Virgin Galactic Is One Supersonic Trip Closer to Actual Space Tourism

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Nearly a decade after Richard Branson founded the space tourism wing of his Virgin empire and more than three years after he unveiled the ship that will get humans into the suborbital vacation business, SpaceShipTwo has proven itself ready for liftoff. On Monday morning Virgin Galactic announced that it had successfully conducted the first rocket-assisted flight test for its next-generation space vessel, at 55,000 feet above California's Mojave desert. A cargo plane called the White Knight Two, also developed by aerospace engineer Burt Rutan's Scaled Composites, flew SS2 to approximately 47,000 feet before releasing it, as seen in the video below:

The hour-long test represents the biggest development in Branson's attempt to commercialize space travel since he unveiled SpaceShipTwo in December 2009. Today's flight puts the company on track to test the craft's full "flight envelope" — its maximum speed and load — before the year's end. Which means some of those 500 space tourists who have already signed up could see the view from up there by late this year or sometime in 2014.

What will the SpaceShipTwo do, exactly? If all goes well, it will carry six human beings on a "sub-orbital" trip to outer space, meaning that the craft falls back to the Earth's surface before making a complete orbit. The trip will cost $200,000, last 2.5 hours, and give passengers about 6 minutes of weightlessness — which is good enough for Brad Pitt and Angelina Jolie. According to a press release on Virgin Galactic's website, "the vehicles will allow an out-of-the-seat, zero-gravity experience with astounding views of the planet from the black sky of space for tourist astronauts and a unique microgravity platform for researchers." The innovation here has less to do with zero-gravity experiences — which can be replicated by elliptical flight patterns — than with access to (relatively) affordable and safe space travel, which lays the groundwork for interplanetary travel. After all, nobody starts a space flight company simply for the cool views alone — and Richard Branson isn't the only one in on the game.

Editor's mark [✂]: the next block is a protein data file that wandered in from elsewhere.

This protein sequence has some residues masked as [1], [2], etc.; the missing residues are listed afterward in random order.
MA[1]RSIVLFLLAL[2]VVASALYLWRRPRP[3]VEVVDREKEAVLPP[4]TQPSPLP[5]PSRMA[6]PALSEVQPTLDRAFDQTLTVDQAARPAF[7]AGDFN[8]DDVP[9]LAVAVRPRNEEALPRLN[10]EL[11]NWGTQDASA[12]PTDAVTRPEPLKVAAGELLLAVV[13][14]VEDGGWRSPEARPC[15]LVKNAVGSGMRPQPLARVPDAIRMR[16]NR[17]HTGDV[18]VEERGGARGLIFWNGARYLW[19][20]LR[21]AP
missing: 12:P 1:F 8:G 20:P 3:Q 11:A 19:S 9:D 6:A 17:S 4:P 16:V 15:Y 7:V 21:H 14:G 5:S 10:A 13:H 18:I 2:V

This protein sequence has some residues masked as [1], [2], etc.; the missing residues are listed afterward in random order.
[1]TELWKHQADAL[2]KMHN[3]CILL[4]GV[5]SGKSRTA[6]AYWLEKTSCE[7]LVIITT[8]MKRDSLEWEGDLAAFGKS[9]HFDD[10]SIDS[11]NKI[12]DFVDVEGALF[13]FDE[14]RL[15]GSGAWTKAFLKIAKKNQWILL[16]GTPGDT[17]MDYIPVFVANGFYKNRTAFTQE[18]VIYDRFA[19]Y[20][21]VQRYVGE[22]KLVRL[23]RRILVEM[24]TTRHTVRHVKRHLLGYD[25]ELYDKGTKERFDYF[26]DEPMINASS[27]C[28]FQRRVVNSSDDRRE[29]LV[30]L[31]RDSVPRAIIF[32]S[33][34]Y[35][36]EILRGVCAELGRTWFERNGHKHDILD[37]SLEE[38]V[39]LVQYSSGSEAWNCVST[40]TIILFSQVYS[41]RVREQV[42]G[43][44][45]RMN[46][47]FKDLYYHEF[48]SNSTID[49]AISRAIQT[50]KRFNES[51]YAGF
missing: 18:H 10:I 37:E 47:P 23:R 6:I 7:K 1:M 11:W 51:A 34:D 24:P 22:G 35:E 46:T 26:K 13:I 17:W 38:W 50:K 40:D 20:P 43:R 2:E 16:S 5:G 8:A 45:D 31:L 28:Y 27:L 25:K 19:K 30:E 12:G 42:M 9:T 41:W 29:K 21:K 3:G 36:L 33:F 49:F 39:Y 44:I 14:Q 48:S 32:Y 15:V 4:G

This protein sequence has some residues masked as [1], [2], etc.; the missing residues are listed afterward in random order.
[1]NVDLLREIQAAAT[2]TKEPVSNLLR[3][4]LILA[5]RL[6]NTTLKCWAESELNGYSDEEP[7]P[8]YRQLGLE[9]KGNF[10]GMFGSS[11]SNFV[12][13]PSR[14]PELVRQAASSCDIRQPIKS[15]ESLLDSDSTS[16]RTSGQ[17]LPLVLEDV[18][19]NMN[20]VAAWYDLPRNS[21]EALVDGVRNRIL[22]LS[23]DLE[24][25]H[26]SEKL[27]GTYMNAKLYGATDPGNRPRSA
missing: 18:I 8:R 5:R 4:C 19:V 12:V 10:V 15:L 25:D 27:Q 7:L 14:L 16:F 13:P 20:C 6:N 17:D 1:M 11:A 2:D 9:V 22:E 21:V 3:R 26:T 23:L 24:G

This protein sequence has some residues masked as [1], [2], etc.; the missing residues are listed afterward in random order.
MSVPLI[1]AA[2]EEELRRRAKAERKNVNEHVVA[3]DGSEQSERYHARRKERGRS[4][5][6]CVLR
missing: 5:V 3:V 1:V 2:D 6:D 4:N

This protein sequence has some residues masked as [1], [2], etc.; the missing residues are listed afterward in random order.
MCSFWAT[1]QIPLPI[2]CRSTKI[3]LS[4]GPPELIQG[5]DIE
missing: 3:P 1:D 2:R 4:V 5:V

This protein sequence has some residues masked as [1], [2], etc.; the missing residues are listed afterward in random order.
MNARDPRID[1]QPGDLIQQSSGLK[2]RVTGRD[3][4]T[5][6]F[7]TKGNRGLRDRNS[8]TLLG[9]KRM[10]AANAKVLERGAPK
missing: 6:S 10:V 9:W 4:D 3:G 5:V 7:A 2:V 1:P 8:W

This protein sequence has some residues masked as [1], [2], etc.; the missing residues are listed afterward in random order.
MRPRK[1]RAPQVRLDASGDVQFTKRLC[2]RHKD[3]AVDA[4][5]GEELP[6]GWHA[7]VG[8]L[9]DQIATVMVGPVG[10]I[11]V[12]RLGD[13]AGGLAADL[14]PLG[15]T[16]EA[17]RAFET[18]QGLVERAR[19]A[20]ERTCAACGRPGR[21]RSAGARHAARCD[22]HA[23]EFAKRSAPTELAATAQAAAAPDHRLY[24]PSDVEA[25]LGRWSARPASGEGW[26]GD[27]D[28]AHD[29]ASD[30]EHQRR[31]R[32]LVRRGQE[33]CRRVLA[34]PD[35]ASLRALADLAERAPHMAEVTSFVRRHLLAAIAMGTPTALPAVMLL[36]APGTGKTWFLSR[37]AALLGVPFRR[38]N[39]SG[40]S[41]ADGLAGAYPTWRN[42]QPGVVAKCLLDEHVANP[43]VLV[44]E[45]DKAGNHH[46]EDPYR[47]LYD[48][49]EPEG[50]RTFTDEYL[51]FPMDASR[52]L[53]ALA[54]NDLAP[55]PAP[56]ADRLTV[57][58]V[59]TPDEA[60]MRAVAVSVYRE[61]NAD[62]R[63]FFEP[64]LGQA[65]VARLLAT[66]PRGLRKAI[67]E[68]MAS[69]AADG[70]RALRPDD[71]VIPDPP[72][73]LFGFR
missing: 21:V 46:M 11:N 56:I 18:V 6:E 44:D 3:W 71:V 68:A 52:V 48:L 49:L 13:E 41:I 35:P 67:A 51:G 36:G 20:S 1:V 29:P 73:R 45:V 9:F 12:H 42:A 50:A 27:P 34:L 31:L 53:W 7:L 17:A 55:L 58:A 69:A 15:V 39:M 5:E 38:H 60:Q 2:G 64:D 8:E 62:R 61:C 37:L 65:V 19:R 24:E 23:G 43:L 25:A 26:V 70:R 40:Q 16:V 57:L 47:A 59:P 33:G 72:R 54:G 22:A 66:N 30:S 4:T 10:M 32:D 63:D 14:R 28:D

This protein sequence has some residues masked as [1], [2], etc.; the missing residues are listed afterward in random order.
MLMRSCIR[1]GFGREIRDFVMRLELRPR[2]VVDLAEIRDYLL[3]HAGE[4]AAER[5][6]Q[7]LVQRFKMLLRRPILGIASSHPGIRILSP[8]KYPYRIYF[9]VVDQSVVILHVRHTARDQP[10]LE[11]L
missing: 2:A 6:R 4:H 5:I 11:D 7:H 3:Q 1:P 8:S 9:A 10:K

This article is from the archive of our partner The Wire.